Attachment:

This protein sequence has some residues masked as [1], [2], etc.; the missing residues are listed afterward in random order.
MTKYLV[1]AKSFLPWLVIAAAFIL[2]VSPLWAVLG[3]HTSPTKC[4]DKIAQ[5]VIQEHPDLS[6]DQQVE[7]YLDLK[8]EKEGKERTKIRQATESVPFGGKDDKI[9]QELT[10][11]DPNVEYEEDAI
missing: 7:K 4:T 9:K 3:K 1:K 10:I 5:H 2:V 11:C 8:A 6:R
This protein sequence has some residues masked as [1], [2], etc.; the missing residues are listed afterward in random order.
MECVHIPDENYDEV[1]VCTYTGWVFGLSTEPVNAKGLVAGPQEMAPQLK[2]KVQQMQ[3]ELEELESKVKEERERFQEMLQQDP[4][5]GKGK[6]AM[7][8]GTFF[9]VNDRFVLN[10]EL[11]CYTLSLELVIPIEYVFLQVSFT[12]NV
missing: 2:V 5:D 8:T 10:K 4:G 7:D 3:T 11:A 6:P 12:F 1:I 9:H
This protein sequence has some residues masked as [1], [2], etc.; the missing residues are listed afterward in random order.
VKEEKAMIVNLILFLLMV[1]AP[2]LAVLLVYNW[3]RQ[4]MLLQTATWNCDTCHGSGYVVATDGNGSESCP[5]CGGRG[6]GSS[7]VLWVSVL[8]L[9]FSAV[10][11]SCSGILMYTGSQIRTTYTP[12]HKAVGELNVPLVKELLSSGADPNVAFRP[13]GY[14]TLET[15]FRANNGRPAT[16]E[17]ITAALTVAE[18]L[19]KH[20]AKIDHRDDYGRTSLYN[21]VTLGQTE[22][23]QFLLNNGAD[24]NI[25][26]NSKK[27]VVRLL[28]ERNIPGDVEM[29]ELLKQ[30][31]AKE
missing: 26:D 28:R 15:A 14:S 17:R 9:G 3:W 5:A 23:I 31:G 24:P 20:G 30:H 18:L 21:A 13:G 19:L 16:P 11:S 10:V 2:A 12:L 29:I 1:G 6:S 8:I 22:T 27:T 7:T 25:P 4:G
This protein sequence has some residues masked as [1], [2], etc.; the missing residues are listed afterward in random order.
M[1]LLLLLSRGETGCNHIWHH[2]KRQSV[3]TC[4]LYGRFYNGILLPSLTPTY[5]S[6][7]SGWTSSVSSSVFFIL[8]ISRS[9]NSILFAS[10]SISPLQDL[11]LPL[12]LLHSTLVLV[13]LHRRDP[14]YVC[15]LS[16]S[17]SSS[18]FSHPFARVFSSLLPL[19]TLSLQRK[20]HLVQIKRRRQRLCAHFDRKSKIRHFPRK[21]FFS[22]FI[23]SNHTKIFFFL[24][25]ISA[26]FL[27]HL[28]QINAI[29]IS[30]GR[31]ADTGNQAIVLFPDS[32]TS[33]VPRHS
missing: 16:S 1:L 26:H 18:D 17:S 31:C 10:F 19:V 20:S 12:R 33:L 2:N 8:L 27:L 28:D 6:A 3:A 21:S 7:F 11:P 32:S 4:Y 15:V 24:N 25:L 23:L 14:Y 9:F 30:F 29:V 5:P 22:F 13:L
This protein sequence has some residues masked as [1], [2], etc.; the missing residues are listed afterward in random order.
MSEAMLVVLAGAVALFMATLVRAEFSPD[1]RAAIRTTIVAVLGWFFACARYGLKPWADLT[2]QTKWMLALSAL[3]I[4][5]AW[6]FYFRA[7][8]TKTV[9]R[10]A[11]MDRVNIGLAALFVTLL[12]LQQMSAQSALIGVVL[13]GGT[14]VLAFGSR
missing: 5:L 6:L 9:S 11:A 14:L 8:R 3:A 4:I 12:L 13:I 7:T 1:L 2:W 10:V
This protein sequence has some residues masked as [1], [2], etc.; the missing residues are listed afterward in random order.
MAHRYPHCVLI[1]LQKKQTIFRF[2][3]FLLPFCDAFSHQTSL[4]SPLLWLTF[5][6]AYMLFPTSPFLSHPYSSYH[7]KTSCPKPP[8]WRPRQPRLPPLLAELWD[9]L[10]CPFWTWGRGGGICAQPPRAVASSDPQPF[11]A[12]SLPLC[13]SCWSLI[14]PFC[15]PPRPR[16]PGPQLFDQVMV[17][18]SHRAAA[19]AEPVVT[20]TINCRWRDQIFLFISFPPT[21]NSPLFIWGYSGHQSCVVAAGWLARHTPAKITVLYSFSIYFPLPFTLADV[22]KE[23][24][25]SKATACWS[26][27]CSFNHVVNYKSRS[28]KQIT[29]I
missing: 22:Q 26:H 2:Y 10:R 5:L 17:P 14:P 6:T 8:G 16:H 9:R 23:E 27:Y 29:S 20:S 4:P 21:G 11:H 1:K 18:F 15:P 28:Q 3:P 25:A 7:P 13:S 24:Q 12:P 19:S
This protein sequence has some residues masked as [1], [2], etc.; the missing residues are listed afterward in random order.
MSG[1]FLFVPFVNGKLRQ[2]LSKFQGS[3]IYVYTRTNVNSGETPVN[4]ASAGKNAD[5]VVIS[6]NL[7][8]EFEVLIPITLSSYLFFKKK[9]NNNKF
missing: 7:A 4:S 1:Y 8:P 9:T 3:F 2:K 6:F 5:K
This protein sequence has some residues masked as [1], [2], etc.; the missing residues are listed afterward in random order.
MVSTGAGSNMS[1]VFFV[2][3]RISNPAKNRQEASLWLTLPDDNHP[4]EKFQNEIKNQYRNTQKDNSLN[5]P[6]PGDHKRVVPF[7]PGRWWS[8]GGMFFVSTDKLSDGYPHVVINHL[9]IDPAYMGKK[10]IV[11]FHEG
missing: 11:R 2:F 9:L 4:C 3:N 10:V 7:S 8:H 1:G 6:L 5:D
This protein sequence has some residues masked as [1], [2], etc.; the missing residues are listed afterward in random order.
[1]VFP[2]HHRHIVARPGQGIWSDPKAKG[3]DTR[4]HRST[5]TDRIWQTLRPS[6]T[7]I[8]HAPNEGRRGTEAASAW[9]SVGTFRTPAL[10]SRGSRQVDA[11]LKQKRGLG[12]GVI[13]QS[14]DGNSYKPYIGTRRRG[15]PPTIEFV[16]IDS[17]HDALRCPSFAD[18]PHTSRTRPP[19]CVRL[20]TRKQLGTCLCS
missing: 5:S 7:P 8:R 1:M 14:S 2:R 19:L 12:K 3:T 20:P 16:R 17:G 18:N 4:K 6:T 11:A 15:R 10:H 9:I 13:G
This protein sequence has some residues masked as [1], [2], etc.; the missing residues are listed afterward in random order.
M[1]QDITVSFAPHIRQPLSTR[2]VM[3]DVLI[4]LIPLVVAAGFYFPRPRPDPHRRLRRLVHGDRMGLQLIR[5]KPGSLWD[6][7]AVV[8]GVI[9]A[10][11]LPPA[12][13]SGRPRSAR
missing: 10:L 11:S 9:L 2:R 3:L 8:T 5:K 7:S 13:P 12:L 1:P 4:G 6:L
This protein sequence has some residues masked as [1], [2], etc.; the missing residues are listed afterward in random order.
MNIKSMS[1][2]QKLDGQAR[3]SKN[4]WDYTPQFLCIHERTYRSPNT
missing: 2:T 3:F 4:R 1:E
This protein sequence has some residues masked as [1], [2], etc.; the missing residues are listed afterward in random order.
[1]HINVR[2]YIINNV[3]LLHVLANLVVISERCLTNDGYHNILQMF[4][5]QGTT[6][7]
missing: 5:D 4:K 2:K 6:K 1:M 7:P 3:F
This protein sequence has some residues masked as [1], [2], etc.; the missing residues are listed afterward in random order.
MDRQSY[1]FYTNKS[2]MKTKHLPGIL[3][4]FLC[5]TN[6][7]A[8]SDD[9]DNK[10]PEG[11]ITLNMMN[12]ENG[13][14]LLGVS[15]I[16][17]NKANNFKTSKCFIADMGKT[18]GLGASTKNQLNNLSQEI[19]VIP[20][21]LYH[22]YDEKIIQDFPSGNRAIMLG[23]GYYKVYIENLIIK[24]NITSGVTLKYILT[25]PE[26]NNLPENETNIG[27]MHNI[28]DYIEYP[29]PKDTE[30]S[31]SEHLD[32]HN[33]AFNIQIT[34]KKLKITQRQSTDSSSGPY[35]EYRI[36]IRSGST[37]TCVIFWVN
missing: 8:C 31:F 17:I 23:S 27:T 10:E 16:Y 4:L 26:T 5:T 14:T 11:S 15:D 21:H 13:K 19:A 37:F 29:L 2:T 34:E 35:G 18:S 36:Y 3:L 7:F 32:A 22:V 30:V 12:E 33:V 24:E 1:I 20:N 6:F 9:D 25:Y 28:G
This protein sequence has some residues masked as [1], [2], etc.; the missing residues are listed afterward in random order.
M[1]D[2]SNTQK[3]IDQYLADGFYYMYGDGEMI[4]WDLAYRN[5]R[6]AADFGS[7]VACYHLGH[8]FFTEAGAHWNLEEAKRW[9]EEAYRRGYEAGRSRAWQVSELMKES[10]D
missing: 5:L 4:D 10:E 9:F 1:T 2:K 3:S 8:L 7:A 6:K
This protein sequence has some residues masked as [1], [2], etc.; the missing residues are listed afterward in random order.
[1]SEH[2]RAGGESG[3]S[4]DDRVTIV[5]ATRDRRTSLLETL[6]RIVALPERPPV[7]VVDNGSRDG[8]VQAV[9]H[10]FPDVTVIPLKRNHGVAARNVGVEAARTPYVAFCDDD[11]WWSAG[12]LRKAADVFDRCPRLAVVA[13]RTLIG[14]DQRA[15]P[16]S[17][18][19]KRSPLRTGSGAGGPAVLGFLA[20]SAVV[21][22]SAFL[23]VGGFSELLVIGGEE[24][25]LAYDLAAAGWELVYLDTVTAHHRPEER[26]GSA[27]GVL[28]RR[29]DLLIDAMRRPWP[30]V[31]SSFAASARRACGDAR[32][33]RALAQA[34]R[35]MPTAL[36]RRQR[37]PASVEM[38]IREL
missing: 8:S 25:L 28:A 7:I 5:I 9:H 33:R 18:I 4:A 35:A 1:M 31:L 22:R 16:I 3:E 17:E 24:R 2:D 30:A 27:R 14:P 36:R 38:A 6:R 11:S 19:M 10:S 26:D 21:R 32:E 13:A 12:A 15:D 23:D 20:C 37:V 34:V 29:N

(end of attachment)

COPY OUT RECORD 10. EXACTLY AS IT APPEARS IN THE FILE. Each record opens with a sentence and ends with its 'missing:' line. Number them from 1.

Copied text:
This protein sequence has some residues masked as [1], [2], etc.; the missing residues are listed afterward in random order.
M[1]QDITVSFAPHIRQPLSTR[2]VM[3]DVLI[4]LIPLVVAAGFYFPRPRPDPHRRLRRLVHGDRMGLQLIR[5]KPGSLWD[6][7]AVV[8]GVI[9]A[10][11]LPPA[12][13]SGRPRSAR
missing: 10:L 11:S 9:L 2:R 3:L 8:T 5:K 7:S 13:P 12:L 1:P 4:G 6:L